IT has become the recurring theme of Manchester Cityâ€™s difficult and largely unsatisfactory Champions League story, and the longer it goes on the harder the impression becomes of a team struggling to know what to do to put it right.
This is the fourth successive season they have failed to win their first home game in the competition and, while the damage is not grievous, there is already evidence that they might have to re-invent themselves if their latest European campaign is not going on to become another chastening experience.
A club with their ambitions must be alarmed about their lack of progress and it could conceivably have been worse bearing in mind the long passages when Roma, sensing the home sideâ€™s vulnerabilities, moved the ball purposefully and threatened to pin them back. Both sides could reflect on opportunities to win the match, with Manuel Pellegriniâ€™s team at least showing some late momentum, but Roma looked the more rounded side and the lingering impression of City was one of deja vu for anyone who has followed their difficulties in Europe since the Abu Dhabi money poured in.
Collectively, they are still getting to grips with this competition but, individually, this is a team with bags of experience at the highest level. On that basis, it does not quite add up how they can look so raw sometimes.
They had an early breakthrough here courtesy of Sergio AgÃ¼eroâ€™s fourth-minute penalty but it did not take Roma long to shake their heads clear and they fully deserved Francesco Tottiâ€™s equaliser midway through the first half.
Totti, with one elegant swish of his right boot, took over from Ryan Giggs in that moment as the oldest player, at 38 years and three days, to score in the Champions League. He might not be the lean figure of old, packing a few extra pounds these days, but his sureness of touch and understanding of space is still there whereas all of Cityâ€™s front players disappointed, apart from the substitute James Milner.
They are odd moments indeed when a routine ball gets played into AgÃ¼eroâ€™s feet and comes back awkwardly off his shins and, before the end, there were signs of tetchiness among supporters in the home stands when Yaya TourÃ© made another misplaced pass.
Totti was a joy to watch at times and it was a beautifully measured chip, with the outside of his right foot, to lift the ball almost nonchalantly over the advancing Joe Hart for the equaliser. Gervinho operated with the pace and directness that was seen only fleetingly during his days at Arsenal and Radja Nainggolan, the Belgian, played with finesse and intelligence, as witnessed by the pass that left Totti running clear for his goal.
Roma showed why they have won all five of their games in Serie A and passed the ball, to use the words of their manager Rudi GarcÃa, with â€œpersonality and incredible maturity.â€
All the same, the analysis of Cityâ€™s performance should not overlook the fact this was a Roma team lacking their usual goalkeeper and both their first-choice centre-halves, and not forgetting the considerable influence of Daniele De Rossi and Kevin Strootman in midfield. Their understudies all acquitted themselves ably but it was reasonable to have expected City to play with more control once Maicon had jutted out his left arm to bring down AgÃ¼ero for his penalty.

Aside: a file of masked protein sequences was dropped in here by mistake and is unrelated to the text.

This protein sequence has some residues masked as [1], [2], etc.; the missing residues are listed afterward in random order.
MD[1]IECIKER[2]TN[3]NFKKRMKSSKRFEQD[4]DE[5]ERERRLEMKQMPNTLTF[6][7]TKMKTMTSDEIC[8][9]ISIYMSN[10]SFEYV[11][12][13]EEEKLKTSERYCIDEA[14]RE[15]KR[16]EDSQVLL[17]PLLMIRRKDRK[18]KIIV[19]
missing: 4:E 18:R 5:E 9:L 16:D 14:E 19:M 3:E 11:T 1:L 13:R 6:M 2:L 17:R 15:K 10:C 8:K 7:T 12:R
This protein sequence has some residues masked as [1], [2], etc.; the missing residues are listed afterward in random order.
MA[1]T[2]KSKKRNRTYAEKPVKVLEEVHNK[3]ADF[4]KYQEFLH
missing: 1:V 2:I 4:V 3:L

Maiconâ€™s overlapping runs caused his former club plenty of problems but it was the kind of impetuous defending that would not normally be expected of a player with his vast experience. It was a clear penalty and City were also entitled to think they should have had another one before half-time when JesÃºs Navasâ€™s cross came back off the hand of Greek defender Kostas Manolas.
Yet it was noticeable, too, that Pellegrini did not mention that incident once. Instead he talked afterwards about the frequency with which passes went astray and acknowledged that playing both AgÃ¼ero and Edin Dzeko might have contributed to the way they were often outnumbered in midfield.
Maicon whacked an early shot against the crossbar and Gervinhoâ€™s speed and elusiveness was a prominent feature. Milnerâ€™s introduction at the expense of Navas did bring some more impetus but the home teamâ€™s problems were more widespread. Their tempo was poor and it was unusual to see their more attacking players, chief among them TourÃ©, struggling collectively for form.
There was plenty to encourage Roma and as the game went on it was a growing sense of foreboding engulfing the home stands. City have previously tried to manufacture an atmosphere on these nights, dimming the lights at kick-off and projecting a giant blue moon across one of the stands. The routine has been dropped and it is a strangely subdued crowd when this is the competition the club want to embrace.
Hart had been culpable of a small yet decisive slip as he came off his goalline to try to intercept the ball before Tottiâ€™s equaliser but the City goalkeeper did well otherwise and Pellegrini was justified afterwards in questioning how much space the former Italy international had been given.
Frank Lampard was brought on and he, like Milner, seemed eager to lift the team, testing the goalkeeper Lukasz Skorupski with a dipping 25-yard drive. Yet Roma had their own chances and there was a note of desperation to that late flurry from a City team, once again, searching for the answers. – The Guardian